Archive for August, 2011
Posted on August 13, 2011, by Hanna Ingber, under Health, International, Politics.
KATHMANDU, Nepal — Healthcare providers, advocates and academics have told me during my travels in Nepal these past two weeks that one of the biggest challenges to improving the country’s healthcare system is the nation’s political instability.
Nepal is in the process of trying to draft a new constitution and create a new government in the aftermath of a 10-year armed conflict that pitted Maoist insurgents against the state. The conflict ended in 2006 when the Maoists agreed to give up their arms. Nepal’s unpopular monarchy was soon thereafter abolished.
It has been five years since the end of the civil war, but the country still has a barely functioning government. A deadline to draft a new constitution has been delayed twice since 2008, and it looks unlikely that the current deadline of August 31 will be met.
Some political analysts fear that if this deadline is again missed, there will be even more instability in the country.
“In a situation like this, people might even be happy if someone takes control, if a sort of benign dictator emerges,” Lokraj Baral, a political science professor who heads the Nepal Center for Contemporary Studies, told AFP.
The constitution is being held up due to a number of issues including a disagreement over the integration of former Maoist combatants into Nepal’s army.
Nepal’s prime minister has threatened to resign by Sunday if there is not more progress made on the peace process. Prime Minister Jhala Nath Khanal said he will step down if there is not agreement made on the new constitution and the integration of former Maoist combatants.
The political situation affects Nepal’s healthcare system in a number of ways. First, the frequent turn over of ministers creates a situation where little progress can be made because much time is devoted to convincing each new minister of a particular program or approach, Bidhan Acharya, an associate professor in the department of population studies at Tribhuvan University, told GlobalPost.
The political system also exerts great influence on the health sector as some politicians put people from their own party, whether the most qualified or not, to fill top positions.
There is a strong feeling of frustration with the government in Nepal, and critics argue that the politicians are so busy fighting among themselves they have little time to work on the nation’s development.
See the accompanying photo.
Follow Hanna’s trip to Nepal on Twitter: @Hanna_India
Posted on August 10, 2011, by Hanna Ingber, under Health, International, women.
GHORAHI, Nepal — Asmani Chaudhary grew up dirt poor in a village in Nepal’s Terai region, which runs along the border with India. A member of a long-disadvantaged Nepali community called Tharu, Chaudhary was raised in a mud hut that housed her entire 30-member extended family.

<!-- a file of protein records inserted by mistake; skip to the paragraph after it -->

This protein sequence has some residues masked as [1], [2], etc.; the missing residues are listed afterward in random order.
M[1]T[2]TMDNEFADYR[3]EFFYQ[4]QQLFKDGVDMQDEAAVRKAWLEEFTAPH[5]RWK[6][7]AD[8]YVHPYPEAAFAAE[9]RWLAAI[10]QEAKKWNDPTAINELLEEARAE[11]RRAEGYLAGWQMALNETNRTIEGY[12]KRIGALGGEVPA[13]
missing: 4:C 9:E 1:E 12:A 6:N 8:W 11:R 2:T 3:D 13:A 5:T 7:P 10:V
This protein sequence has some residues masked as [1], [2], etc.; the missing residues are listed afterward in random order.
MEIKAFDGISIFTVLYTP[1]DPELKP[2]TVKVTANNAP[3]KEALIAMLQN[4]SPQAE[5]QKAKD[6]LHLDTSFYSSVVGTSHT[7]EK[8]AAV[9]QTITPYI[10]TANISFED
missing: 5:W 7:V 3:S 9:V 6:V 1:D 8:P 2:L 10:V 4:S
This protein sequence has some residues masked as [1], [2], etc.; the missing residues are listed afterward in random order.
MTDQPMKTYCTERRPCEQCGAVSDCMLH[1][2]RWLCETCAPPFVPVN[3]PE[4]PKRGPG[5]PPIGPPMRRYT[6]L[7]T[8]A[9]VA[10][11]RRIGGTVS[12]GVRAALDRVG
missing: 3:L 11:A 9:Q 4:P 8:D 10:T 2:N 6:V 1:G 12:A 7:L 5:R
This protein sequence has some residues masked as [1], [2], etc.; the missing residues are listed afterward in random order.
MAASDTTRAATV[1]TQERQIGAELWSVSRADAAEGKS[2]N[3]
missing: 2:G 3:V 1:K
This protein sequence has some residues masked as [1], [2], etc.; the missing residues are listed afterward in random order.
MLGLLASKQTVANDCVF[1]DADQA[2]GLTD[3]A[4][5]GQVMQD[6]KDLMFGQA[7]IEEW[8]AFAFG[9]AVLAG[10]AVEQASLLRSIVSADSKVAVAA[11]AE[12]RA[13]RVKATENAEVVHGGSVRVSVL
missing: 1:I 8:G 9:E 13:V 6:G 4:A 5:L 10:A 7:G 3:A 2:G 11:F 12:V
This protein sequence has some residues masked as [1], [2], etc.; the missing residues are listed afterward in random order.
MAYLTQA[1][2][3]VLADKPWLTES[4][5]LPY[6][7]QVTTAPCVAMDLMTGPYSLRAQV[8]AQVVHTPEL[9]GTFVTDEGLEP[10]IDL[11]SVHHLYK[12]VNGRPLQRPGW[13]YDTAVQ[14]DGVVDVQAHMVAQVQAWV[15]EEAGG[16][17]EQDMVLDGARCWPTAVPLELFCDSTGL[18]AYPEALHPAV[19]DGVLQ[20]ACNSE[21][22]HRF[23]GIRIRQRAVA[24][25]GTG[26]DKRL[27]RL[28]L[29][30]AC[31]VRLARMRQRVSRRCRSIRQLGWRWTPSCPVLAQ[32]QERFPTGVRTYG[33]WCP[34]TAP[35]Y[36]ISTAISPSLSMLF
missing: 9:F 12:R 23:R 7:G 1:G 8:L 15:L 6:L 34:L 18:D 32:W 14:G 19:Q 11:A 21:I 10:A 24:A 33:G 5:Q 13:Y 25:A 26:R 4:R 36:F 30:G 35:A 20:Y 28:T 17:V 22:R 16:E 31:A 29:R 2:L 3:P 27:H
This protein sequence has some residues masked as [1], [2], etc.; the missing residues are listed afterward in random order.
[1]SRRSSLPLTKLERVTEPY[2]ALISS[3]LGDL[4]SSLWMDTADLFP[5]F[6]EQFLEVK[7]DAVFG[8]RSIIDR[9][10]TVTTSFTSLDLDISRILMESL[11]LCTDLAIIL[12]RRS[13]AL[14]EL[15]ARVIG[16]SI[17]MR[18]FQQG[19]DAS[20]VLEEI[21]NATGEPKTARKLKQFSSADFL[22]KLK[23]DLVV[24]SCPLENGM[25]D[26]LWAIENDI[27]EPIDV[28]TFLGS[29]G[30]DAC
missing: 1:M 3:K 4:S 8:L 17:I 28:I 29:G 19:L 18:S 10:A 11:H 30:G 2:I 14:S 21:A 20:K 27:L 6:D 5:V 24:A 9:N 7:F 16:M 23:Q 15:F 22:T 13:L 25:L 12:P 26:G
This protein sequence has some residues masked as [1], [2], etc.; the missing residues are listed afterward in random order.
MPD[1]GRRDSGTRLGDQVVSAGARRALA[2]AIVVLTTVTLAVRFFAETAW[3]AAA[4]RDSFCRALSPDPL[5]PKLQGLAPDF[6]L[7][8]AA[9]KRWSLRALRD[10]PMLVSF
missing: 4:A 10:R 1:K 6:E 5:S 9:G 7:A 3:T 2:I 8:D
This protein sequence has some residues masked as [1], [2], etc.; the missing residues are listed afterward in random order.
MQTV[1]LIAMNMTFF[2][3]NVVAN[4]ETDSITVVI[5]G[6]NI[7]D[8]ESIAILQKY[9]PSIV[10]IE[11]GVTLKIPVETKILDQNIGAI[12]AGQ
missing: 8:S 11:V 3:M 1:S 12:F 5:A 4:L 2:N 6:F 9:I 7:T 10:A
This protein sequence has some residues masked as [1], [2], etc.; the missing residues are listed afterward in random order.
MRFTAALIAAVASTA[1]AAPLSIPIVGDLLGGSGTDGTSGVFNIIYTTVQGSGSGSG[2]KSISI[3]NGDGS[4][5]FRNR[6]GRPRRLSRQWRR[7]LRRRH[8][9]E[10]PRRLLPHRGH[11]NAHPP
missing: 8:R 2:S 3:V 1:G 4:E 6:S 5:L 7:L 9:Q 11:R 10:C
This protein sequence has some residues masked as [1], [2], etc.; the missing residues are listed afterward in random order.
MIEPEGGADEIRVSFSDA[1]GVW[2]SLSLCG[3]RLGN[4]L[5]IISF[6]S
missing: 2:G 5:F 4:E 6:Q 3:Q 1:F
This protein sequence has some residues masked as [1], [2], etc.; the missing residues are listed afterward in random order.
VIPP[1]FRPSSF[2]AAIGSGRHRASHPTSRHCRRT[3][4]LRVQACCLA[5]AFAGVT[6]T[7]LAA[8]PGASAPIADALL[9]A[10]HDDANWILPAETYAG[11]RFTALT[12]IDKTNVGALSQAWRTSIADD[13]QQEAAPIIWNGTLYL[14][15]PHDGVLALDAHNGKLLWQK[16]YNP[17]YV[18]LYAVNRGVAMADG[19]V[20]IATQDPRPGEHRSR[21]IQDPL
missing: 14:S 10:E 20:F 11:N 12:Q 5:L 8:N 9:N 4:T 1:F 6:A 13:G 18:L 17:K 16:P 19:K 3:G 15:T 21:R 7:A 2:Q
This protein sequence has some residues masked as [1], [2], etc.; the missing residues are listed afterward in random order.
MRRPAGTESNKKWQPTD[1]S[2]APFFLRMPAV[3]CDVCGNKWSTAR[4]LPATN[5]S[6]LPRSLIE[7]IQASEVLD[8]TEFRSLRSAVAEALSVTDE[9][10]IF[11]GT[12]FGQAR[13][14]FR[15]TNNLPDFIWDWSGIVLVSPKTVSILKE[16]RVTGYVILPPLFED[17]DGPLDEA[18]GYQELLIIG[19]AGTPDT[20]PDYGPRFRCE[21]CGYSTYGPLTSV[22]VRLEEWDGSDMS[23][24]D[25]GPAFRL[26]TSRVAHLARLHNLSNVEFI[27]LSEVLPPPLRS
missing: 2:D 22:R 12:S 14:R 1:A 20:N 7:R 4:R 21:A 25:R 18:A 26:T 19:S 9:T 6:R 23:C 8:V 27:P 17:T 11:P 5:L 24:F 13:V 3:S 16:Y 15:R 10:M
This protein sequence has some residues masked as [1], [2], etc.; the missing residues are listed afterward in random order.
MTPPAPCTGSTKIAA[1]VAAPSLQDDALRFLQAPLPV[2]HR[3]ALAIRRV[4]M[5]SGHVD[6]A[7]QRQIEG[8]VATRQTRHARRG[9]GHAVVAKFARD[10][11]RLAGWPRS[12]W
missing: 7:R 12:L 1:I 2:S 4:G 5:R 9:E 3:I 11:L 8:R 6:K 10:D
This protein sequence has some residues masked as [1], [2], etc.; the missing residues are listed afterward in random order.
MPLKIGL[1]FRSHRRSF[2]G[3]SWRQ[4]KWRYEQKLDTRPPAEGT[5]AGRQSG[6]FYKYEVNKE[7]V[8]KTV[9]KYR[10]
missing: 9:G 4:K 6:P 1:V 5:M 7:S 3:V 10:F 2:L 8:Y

Now, at age 37, Chaudhary walks around the office of the organization she founded with a sense of confidence and pride. She points out the framed photographs and letters hanging on her wall: one shows her with UN Secretary General Ban Ki-moon, another is a letter from U.S. Senator Chuck Schumer thanking her for her hard work.
The photographs and letter are from when the Americans for the United Nations Population Fund recognized Chaudhary as a “2008 International Honoree for the Health and Dignity of Women.” The award honored Chaudhary’s community-based efforts to improve the health and well-being of some of Nepal’s poorest women.
Chaudhary was close to spending the rest of her life as one of those women. She was born and raised on the small lane outside her office in Ghorahi in Dang district. She took me on a walk down the road this afternoon, explaining that much remains the same for these people three decades later. The villagers living there, all from the Tharu community, are still dirt poor. She pointed out the tiny, one-room mud homes with thatch roofs as kids played in the street and roosters wandered over the grass. The people of this area continue to be disadvantaged and uneducated, she said.
When Chaudhary was a child, Tharus typically only sent one of their many children to school as the rest were needed to farm and help in the house. Most families sent their son to school. But Chaudhary got lucky – her brother was too young, and her parents therefore chose her. They sent Chaudhary to the nearby government primary school and kept her four sisters and little brother home.
Chaudhary, a slender woman with long brown hair that she wears in a braid that almost reaches her waist, finished not only primary and secondary school but also went on to university. Her sisters, who stayed home farming, were illiterate. Like most uneducated Nepali women, they got married by the time they were 16 or 17 and started having children. Chaudhary did not marry until she was a few years older and waited until she was 24 to have the first of her (only) two children.
After university, Chaudhary decided she wanted to help the women of her community and formed the Rural Women Development Centre in 1993. It now has six branches and focuses on providing rural women empowerment and employment opportunities, health education and social awareness.
Chaudhary has also worked to bring attention to and treatment for women affected by uterine prolapse, a maternal health condition common in Nepal. Chaudhary visited a village where she met two women who had suffered from the condition; their uteri had shifted from its normal position and gradually extended outside of the body. The women tried to solve the problem by putting their own bangles inside their vaginas to hold their uteri in place. Chaudhary brought a team of doctors to the area to provide the women with safe medical treatment in the form of a ring pessary inserted into their vaginas.
Chaudhary says that she has seen a lot of improvements in Dang since she was a child, but a lot more needs to be done for marginalized and uneducated groups like the Tharu.